Friday, March 13
Facilitated by Nelson Graff
Working with the texts of our discipline is an “insider’s” game. Our students often feel painfully outside of our disciplinary traditions, conventions, and practices, but we can invite them in! When we build on students' underestimated strengths as readers and problem solvers and create instructional opportunities for "apprenticing" them into discipline-specific academic literacies, we can create engaged, equitable learning environments that also support robust disciplinary learning. We’ll begin to explore HOW in this session. Specifically, participants will be invited to:
- become aware of their own and others’ reading processes and to see reading as a problem-solving activity,
- learn about Reading Apprenticeship as an instructional and equity framework, and
- participate in activities that can be used in the classroom to help us analyze students' reading, talking, and writing about their reading in ways that promote equity by surfacing and fostering students' strengths.
This workshop is open to faculty who teach at any level, from introductory, first-year courses through upper-division courses in the major. Questions about the workshop Reading Apprenticeship? Please contact Nelson Graff.
An Introduction to Inquiry-Based Learning
Facilitated by Stan Yoshinobu & Robin Wilson
Inquiry based learning (IBL) is a form of active learning that challenges students to work individually or in small groups to solve and make sense of carefully sequenced problems. This workshop will provide an introduction to IBL methods. While examples will be sourced from math courses, the active, student-centered instructional methods can be applied to a wide range of course. Specifically this workshop will provide opportunities for participants to:
learn about IBL classes via video case study
discuss ways to engage students
investigate sample course structures and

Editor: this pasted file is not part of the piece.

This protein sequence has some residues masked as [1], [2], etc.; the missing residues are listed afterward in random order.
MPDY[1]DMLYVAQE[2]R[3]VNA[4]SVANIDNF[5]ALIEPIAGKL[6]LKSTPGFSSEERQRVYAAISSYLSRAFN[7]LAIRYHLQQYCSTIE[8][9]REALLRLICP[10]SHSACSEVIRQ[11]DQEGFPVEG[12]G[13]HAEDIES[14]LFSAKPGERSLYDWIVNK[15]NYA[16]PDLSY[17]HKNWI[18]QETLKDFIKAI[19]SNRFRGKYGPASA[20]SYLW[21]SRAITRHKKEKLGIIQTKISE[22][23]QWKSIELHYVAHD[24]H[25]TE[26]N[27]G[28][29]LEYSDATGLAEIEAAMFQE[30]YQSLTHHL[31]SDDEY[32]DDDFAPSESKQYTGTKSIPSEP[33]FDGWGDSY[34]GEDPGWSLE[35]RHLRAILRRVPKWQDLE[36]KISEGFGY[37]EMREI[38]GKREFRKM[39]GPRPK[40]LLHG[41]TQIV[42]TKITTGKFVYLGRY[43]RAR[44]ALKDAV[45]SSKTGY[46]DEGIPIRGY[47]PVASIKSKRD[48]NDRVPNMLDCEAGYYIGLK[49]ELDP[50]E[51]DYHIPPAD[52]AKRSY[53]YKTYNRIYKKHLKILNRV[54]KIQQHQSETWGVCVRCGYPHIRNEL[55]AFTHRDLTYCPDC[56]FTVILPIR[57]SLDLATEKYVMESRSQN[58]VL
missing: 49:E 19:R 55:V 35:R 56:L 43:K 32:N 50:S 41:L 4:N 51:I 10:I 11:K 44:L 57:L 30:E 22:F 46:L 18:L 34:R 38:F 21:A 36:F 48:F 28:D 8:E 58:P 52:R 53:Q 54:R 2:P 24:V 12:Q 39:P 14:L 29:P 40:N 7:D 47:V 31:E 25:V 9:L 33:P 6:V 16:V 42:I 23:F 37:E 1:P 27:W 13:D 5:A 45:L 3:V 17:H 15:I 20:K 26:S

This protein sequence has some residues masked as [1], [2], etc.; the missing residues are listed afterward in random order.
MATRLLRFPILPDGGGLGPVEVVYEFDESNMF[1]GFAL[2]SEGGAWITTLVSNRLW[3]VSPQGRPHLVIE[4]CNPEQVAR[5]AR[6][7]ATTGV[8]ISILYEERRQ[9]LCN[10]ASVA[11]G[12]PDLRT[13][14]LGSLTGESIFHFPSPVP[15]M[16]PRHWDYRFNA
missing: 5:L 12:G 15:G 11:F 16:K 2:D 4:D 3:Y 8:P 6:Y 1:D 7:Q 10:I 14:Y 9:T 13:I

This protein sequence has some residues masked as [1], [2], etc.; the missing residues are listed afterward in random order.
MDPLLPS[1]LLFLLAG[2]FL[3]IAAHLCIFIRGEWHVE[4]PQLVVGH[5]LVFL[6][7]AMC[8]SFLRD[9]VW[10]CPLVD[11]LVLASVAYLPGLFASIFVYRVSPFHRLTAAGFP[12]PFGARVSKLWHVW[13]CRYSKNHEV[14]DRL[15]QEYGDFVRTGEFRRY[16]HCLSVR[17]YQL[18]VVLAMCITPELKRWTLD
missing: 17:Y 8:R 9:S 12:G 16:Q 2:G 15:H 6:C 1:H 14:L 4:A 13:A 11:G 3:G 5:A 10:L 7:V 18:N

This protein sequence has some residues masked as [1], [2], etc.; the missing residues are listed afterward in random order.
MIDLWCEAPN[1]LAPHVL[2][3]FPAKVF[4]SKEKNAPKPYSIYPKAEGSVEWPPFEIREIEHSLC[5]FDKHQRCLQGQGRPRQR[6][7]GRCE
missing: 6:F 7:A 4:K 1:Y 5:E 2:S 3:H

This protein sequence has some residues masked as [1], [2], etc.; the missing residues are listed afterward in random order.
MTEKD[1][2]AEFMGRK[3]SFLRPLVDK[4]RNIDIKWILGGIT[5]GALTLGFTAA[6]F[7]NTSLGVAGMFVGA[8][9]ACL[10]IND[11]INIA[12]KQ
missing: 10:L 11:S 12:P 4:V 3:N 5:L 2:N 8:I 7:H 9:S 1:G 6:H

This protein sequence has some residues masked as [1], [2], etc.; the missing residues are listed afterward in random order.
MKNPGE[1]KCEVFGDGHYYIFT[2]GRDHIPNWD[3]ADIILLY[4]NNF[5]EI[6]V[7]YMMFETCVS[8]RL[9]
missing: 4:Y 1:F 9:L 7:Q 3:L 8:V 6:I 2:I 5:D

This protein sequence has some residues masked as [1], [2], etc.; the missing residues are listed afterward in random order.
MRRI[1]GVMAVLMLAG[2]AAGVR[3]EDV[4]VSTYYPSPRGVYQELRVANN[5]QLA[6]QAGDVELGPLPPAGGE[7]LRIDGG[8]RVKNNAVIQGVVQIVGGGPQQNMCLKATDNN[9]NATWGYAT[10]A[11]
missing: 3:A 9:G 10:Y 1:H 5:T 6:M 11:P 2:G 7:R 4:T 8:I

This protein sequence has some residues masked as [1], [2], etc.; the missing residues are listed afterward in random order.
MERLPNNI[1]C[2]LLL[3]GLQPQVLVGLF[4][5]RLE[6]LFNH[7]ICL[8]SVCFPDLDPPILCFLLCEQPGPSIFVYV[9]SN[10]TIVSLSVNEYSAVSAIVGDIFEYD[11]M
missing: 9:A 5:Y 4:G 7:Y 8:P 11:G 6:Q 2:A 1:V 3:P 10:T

explore Think-Pair-Share as a general strategy.
All faculty interested in engaging students are welcome to attend and participate! Questions about the workshop or IBL?
Please contact Stan Yoshinobu or Robin Wilson.
Friday, March 13
Deborah A. Santiago
CEO Excelencia in Education
Deborah A. Santiago is the co-founder and Chief Executive Officer of Excelencia in Education. For more than 20 years, she has strategies from the community to national levels to improve educational opportunities and success for all students. She co-founded Excelencia in Education to inform policy and practice, compel action, and collaborate with those committed and ready to act to increase student success. Before co-founding Excelencia in Education, she was Vice President for data and policy analysis at the LA County Alliance for Student Achievement, a policy analyst at the Library of Congress’ Congressional Research Service on legislative issues in higher education, and informed programmatic and budgetary efforts in the Office of Postsecondary Education at the US Department of Education. She also served as the Deputy Director of the White House Initiative on Educational Excellence for Hispanic Americans, working with federal agencies and communities across the nation to improve awareness and education opportunities for Latinos and to the ASPIRA Association.She has been cited in numerous publications for her work, including The Economist, the New York Times, the Washington Post, AP, and The Chronicle of Higher Education. Deborah is an Aspen Institute Pahara fellow and serves on the board of the TheDream.US and Higher Achievement.